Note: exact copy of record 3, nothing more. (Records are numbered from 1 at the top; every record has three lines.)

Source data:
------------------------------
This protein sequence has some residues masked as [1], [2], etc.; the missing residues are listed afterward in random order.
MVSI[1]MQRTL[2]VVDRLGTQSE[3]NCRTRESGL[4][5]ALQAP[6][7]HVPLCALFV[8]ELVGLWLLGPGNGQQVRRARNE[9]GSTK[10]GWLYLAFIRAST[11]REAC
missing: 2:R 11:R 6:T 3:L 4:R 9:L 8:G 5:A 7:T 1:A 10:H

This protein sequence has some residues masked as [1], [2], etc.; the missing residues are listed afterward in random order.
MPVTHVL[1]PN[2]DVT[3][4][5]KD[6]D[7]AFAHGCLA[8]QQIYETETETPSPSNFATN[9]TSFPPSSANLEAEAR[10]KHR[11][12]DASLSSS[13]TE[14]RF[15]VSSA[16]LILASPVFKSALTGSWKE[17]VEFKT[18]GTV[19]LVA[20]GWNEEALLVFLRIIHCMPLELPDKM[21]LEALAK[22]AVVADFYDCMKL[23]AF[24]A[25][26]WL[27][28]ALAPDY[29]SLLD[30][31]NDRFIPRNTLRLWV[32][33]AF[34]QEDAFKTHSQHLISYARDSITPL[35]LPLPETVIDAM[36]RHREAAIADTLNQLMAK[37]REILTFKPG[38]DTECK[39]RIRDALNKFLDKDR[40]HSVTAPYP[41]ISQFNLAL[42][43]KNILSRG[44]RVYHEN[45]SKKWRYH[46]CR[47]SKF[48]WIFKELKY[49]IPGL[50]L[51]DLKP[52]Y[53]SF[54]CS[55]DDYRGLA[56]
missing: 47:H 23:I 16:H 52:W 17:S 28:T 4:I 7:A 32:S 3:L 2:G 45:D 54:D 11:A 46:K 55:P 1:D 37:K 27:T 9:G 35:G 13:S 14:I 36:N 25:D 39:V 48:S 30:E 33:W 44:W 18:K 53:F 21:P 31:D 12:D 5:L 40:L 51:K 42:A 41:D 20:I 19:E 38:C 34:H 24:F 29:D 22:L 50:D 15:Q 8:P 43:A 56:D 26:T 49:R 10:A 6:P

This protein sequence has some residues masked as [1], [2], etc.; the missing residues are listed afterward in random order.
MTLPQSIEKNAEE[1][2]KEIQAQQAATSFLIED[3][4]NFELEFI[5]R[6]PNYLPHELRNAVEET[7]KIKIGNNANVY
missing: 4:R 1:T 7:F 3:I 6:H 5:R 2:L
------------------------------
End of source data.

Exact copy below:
This protein sequence has some residues masked as [1], [2], etc.; the missing residues are listed afterward in random order.
MTLPQSIEKNAEE[1][2]KEIQAQQAATSFLIED[3][4]NFELEFI[5]R[6]PNYLPHELRNAVEET[7]KIKIGNNANVY
missing: 4:R 1:T 7:F 3:I 6:H 5:R 2:L